# [Tutor] Cumulative distribution function

Peter Otten __peter__ at web.de
Thu Oct 1 10:57:18 CEST 2015

```Michel Guirguis wrote:

> I have a problem with the cumulative distribution function in calculating
> derivatives. I am getting a call option figure of 2.5961 while it should

> >>> S=50
> >>> K=50
> >>> r=0.03
> >>> q=0.02
> >>> sig=0.20
> >>> T=0.5

> >>> from math import*
> >>> d1=(log(S/K)+(r-q+(sig*sig)*0.5)*T)/(sig*sqrt(T))
> >>> d1
> 0.10606601717798211
> >>> d2 =d1-sig*sqrt(T)
> >>> d2
> -0.03535533905932742
> >>>  def cumdist():

Something is missing here...

> call = 50*exp(-0.02*0.5)*cumdist*(d1)-50*exp(-0.03*0.5)*cumdist*(d2)

... and here seem to be erroneous * operators.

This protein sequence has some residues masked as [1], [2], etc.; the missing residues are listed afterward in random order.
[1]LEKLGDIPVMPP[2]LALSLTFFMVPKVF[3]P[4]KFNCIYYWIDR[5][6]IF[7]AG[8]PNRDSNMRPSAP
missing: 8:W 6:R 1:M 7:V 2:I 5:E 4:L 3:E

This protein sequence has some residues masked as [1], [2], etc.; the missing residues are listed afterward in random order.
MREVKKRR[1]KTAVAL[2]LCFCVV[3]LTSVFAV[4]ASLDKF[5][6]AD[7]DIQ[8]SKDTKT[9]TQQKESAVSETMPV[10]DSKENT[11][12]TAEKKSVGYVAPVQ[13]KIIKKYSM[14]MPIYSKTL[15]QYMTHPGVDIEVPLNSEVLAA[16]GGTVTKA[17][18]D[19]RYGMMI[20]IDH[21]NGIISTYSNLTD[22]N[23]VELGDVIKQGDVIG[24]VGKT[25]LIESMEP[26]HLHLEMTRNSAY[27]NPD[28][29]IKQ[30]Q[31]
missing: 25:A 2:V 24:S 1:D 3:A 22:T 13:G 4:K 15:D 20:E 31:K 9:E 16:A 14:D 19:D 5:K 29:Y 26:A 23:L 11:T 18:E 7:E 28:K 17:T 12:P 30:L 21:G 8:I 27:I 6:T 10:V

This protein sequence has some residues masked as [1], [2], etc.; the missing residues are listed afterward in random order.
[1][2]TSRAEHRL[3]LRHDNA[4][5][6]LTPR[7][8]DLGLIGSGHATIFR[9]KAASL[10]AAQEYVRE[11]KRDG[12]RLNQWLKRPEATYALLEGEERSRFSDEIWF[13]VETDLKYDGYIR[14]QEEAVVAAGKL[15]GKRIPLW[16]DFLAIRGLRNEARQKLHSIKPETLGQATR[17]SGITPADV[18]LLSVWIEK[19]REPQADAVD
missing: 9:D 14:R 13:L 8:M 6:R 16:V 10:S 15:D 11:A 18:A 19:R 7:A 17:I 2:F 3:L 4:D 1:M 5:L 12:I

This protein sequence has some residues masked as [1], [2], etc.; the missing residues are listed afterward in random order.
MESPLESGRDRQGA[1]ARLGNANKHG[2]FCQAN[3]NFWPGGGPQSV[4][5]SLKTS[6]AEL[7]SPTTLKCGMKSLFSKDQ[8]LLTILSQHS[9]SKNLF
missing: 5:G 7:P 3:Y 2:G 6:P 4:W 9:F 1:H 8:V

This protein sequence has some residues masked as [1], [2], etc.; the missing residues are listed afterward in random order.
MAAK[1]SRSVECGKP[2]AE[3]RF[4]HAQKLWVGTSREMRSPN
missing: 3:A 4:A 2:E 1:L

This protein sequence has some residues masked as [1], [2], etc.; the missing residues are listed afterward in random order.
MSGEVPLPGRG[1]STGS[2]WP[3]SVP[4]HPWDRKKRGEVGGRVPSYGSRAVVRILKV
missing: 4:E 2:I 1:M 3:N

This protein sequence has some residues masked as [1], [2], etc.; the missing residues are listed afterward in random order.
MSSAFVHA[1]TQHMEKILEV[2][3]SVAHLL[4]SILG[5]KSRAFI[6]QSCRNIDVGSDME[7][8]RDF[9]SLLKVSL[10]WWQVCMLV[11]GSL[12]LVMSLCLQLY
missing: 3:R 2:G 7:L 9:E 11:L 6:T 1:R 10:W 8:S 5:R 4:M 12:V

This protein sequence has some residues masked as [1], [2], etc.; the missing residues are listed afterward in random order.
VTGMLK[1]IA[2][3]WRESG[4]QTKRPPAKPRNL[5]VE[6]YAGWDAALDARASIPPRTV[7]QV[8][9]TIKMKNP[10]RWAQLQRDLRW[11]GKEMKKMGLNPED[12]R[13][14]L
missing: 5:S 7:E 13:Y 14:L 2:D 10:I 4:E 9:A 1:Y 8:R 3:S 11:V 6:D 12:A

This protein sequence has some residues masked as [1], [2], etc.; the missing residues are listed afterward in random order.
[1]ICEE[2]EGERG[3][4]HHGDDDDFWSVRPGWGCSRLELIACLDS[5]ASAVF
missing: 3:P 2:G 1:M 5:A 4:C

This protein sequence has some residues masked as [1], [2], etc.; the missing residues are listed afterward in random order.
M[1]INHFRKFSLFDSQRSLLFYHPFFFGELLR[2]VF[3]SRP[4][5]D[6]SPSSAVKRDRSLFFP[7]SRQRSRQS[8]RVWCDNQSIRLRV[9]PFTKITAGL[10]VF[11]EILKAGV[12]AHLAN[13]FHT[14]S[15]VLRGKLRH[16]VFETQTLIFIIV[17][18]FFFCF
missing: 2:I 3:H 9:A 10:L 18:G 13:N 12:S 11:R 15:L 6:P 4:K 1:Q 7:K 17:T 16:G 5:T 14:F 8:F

> >>> call
> 2.596102990952506

scipy.stats.norm.cdf and turning your interactive session into a little
script I get

\$ cat cumulative.py
import scipy.stats
from math import log, exp, sqrt

cumdist = scipy.stats.norm.cdf

S = 50
K = 50
r = 0.03
q = 0.02
sig = 0.20
T = 0.5

d1 = (log(S/K)+(r-q+(sig*sig)*0.5)*T)/(sig*sqrt(T))
print("d1 = {}".format(d1))

d2 = d1-sig*sqrt(T)
print("d2 = {}".format(d2))

call = 50*exp(-0.02*0.5)*cumdist(d1)-50*exp(-0.03*0.5)*cumdist(d2)
print("call = {}".format(call))

\$ python cumulative.py
d1 = 0.106066017178
d2 = -0.0353553390593
call = 2.9087784079

Not exactly 2.9081, but closer :)

Assuming 2.9088 is the correct value, but for some reason you cannot use
scipy the problem is with your cumdist() function.

You don't provide that function and you don't provide the source where you